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|Title:||Outfitting and incorporating: The social effects of computer technology in the restructuring of the Illinois CES|
|Author(s):||Easdown, Warwick John|
|Doctoral Committee Chair(s):||Osborne, Edward W.|
|Department / Program:||Agricultural Education|
|Degree Granting Institution:||University of Illinois at Urbana-Champaign|
Education, Technology of
|Abstract:||Because of long-term reductions in Federal funding and changing rural demographics, the Illinois Cooperative Extension Service (CES) began a process of restructuring its field services in 1991. This involved the creation of specialized teams of "Extension educators" to develop educational programs for communities across the state and "Unit leaders" to administer county educational programming and fund raising. Restructuring also involved a large investment in an upgraded computer infrastructure to provide standardized equipment to field offices and connect them all to the Internet.
Between 1991 and 1994 a qualitative research study using a Constructivist approach was conducted to determine how computers were affecting the work of CES field staff and what beliefs were held about computers. The work of Martin Heidegger and Jacques Ellul provided the framework for the study. Data was gathered from 57 semi-structured interviews with CES field and campus staff and from participant-observation in a dozen state and national CES meetings.
The results showed that the new computer infrastructure enhanced trends associated with organizational restructuring. The old hierarchical relationship within the CES between campus and field staff based on subject matter expertise reasserted itself among the field staff based on their computer use. Unit leaders continued the old pattern of computer use by delegating most of it to their secretaries. Educators developed more active use of computers and those teams involved with family, youth and community issues used e-mail twice as much as those involved with agriculture. Greater e-mail use was associated with active encouragement by the team leader, a history of independent teaching by Educators and a subject matter where personal experience counted for as much as university research in developing educational programs.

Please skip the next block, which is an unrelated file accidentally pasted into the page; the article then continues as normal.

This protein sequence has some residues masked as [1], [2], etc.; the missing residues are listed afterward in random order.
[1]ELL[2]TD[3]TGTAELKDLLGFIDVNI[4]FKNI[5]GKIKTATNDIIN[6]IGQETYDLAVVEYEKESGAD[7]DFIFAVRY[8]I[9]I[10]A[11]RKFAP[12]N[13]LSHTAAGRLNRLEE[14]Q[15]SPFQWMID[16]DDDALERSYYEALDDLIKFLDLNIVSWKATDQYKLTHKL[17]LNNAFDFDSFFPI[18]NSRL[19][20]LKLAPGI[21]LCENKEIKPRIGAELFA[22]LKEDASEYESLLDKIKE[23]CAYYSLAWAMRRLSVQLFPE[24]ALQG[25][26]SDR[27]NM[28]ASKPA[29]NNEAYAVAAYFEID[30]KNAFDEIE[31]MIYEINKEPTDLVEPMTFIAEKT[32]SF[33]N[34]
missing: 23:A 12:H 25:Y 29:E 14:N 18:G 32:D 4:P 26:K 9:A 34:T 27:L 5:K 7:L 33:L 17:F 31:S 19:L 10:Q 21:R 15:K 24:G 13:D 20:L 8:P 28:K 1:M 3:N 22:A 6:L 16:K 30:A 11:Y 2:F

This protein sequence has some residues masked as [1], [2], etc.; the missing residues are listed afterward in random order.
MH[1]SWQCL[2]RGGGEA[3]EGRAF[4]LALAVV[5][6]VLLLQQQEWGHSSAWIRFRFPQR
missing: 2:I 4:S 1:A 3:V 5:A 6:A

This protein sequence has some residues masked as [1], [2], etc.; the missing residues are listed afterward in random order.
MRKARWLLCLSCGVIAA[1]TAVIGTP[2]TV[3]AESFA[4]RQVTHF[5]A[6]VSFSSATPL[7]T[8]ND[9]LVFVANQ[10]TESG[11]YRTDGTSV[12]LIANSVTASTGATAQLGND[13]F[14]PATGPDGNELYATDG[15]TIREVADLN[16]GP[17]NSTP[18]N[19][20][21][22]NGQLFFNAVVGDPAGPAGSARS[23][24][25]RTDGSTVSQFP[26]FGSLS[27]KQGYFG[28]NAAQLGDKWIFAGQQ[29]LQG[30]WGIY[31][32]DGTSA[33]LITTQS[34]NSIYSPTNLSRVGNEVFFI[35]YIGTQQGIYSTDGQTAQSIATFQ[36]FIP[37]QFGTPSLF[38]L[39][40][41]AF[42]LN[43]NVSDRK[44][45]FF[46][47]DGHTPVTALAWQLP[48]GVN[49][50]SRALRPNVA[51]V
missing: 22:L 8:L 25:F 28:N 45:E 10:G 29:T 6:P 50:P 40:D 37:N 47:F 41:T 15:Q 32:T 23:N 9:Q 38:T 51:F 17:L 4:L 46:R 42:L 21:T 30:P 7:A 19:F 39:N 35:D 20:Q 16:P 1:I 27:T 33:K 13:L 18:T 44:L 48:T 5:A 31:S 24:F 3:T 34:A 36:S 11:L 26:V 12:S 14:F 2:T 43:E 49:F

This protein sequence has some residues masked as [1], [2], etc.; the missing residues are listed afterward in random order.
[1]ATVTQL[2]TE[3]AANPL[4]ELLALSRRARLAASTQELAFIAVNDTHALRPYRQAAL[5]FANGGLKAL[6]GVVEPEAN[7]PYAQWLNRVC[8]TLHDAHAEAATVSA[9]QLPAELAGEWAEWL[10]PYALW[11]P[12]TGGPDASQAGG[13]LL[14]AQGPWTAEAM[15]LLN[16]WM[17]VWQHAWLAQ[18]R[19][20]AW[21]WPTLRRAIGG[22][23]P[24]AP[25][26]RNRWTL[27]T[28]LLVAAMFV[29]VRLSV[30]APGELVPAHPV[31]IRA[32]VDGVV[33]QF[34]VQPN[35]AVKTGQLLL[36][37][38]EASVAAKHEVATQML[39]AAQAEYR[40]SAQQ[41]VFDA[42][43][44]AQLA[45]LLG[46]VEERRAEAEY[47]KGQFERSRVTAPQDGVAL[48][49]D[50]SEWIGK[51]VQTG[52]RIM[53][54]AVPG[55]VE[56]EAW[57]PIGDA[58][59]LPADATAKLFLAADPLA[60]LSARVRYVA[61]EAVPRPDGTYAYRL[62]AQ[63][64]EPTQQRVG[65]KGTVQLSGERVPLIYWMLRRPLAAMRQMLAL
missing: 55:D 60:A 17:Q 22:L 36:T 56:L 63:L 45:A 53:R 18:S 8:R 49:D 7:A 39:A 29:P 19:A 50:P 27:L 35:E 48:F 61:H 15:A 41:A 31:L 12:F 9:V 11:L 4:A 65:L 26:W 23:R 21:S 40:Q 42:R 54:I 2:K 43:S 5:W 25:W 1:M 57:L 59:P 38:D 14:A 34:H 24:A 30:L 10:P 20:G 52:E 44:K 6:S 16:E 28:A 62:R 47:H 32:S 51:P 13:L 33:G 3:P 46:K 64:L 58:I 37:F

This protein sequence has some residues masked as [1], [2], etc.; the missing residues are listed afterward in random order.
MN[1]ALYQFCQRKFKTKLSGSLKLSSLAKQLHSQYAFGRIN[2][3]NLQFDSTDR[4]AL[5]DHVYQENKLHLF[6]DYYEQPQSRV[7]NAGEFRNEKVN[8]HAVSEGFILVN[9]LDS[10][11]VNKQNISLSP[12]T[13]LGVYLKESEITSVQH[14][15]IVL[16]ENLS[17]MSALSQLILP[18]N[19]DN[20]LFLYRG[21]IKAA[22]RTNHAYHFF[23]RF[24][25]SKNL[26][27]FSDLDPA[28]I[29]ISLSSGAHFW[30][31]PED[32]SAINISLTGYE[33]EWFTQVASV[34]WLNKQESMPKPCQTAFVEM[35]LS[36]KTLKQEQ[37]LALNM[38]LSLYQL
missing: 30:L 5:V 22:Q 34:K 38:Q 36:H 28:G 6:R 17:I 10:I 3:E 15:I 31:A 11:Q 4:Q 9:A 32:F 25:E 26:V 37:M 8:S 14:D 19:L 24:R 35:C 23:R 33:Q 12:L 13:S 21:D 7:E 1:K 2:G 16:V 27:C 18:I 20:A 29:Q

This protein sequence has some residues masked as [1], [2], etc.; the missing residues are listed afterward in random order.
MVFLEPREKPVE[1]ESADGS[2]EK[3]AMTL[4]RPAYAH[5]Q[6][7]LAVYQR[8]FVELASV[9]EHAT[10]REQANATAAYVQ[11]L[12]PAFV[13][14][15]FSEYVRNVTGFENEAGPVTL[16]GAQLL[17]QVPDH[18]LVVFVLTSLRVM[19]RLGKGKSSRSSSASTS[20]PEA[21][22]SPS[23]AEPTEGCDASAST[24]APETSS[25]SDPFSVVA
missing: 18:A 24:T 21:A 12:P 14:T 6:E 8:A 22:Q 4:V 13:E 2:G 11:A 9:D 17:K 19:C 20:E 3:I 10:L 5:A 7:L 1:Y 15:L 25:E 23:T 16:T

The installation of the computer infrastructure expanded the influence of CES computer support staff, but it was very rushed and little provision was made for expanding training and support needs. These services remained centralized and field staff increasingly turned to their peers for support. Those most adversely affected by the changes were the secretaries in more isolated county offices whose workload expanded, while available support diminished.
|Rights Information:||Copyright 1994 Easdown, Warwick John|
|Date Available in IDEALS:||2011-05-07|
|Identifier in Online Catalog:||AAI9512351|
This item appears in the following Collection(s)
Graduate Dissertations and Theses at Illinois
Graduate Theses and Dissertations at Illinois
Dissertations and Theses - Human and Community Development